Korean artist An Jung-hwan creates hyperrealistic paintings that look like portals into vivid landscapes. His painstakingly meticulous technique renders textured tree bark, dappled sunlight, and lush green grass as perfect as a photograph. Each nature scene is so enticing in its clarity that it beckons you to look closer.
Born in 1978, Jung-hwan received his formal education in painting at Keimyung University in Daegu, South Korea. There, the artist focused his creative practice on large-scale oil landscapes. “[Nature] gives a lot of benefits to mankind, such as fresh and clean air, [a] cool breeze… warm sunshine and clear water… and tranquility immersed in silence,” Jung-hwan explains on his Facebook page. His body of work does not contain any hint of human life, choosing instead to highlight the splendor of the environment, untouched and thriving.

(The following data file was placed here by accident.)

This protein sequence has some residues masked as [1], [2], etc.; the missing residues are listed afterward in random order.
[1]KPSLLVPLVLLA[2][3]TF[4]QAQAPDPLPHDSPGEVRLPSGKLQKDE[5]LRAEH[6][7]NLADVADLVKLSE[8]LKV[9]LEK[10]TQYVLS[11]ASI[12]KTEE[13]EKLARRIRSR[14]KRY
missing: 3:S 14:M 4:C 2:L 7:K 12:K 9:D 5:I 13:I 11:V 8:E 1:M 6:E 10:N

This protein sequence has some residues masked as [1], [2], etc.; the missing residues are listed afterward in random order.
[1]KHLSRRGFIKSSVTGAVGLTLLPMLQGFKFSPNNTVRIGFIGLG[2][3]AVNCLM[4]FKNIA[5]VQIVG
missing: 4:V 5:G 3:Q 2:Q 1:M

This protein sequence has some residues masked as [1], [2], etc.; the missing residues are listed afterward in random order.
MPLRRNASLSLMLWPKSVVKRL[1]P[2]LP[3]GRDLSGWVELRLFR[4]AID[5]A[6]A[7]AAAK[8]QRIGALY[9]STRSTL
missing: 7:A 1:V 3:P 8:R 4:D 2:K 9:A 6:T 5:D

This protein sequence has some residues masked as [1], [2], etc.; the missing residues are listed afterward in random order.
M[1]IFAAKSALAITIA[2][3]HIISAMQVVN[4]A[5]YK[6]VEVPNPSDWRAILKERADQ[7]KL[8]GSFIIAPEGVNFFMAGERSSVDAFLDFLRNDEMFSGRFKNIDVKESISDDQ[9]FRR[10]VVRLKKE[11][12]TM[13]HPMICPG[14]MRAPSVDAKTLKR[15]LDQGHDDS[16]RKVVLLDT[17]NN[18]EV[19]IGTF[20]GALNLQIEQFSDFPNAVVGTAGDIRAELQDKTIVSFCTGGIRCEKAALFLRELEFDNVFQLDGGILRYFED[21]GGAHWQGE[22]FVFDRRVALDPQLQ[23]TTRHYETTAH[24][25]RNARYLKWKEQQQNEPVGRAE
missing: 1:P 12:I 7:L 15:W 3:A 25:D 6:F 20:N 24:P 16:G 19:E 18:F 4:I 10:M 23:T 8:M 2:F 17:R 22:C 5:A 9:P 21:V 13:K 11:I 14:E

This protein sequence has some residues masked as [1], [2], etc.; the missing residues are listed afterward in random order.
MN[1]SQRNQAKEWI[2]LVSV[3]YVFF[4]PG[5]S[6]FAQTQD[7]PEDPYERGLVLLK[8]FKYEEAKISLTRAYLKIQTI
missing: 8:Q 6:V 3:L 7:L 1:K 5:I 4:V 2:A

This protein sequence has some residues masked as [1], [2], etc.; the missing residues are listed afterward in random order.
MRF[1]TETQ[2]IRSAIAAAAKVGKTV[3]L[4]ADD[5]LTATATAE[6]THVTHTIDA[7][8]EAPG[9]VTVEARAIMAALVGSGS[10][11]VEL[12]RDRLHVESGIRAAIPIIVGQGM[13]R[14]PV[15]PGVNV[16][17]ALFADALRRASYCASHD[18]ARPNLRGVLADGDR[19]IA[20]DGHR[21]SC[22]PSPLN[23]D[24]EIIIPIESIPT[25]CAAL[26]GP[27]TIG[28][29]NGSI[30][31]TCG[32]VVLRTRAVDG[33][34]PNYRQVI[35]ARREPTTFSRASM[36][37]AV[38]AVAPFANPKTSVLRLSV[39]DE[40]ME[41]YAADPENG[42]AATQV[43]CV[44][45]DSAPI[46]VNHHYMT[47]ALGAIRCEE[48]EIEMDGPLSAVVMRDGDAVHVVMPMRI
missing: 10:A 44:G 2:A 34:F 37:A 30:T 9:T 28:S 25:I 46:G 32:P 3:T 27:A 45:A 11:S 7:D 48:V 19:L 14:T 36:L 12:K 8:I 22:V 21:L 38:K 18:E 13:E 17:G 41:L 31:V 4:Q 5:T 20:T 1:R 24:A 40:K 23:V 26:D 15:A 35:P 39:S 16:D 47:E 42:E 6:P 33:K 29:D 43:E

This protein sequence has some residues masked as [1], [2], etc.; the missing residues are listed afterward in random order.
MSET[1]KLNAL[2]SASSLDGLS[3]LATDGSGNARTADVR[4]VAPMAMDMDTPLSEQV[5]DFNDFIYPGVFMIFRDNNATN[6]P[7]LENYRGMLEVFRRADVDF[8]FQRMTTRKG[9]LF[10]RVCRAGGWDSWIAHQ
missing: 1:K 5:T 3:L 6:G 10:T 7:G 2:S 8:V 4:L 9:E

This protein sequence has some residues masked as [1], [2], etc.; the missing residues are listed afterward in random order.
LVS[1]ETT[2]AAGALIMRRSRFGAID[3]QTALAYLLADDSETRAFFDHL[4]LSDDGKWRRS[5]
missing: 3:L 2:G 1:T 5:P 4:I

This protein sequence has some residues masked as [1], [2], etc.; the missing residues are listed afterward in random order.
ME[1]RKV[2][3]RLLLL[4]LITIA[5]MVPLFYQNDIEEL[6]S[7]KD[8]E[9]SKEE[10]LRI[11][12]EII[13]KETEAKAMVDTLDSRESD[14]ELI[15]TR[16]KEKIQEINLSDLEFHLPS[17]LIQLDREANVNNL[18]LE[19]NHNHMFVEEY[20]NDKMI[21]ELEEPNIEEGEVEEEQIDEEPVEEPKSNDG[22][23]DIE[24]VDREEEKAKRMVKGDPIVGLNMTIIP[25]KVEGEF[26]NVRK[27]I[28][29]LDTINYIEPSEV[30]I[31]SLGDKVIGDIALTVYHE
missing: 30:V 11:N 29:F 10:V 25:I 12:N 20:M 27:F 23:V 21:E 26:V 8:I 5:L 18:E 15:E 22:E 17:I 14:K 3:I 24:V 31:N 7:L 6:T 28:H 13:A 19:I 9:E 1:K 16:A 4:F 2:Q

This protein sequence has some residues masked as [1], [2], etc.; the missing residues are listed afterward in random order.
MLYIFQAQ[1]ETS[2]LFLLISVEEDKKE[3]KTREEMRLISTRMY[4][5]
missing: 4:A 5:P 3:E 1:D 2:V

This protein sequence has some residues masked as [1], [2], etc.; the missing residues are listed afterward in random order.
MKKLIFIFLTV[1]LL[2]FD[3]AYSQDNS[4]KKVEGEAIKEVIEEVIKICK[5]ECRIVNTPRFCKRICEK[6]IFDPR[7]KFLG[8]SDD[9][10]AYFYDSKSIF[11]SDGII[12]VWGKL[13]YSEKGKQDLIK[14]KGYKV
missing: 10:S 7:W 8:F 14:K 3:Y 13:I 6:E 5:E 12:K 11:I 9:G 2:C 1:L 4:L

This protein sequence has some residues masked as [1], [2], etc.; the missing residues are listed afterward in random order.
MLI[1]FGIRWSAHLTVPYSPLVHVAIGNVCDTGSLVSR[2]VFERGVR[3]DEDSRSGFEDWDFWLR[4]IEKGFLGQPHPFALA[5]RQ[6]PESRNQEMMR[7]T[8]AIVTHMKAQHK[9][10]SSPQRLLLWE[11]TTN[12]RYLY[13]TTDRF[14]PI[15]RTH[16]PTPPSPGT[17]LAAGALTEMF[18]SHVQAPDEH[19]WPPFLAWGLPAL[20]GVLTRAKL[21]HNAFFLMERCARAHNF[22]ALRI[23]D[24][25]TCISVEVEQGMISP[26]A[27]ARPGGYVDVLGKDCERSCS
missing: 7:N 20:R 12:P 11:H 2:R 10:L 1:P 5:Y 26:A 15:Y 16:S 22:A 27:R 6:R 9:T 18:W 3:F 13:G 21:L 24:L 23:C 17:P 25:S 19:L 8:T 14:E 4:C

The artist draws inspiration from the diversity of landscapes in South Korea, including wooded forests, rolling meadows, and rugged mountains. To achieve the high level of hyperrealism he is known for, Jung-hwan spends numerous weeks and countless hours working on a single painting. A closer look at one of his canvases reveals his scrupulous application of paint to render his subjects so naturally. As a result, each of his landscapes sings with lifelike spirit.
Jung-hwan’s stunning landscape paintings have been exhibited throughout Korea and Asia. Scroll down to view more of his work, and follow the painter on Instagram and Facebook to keep up to date with his latest creations.0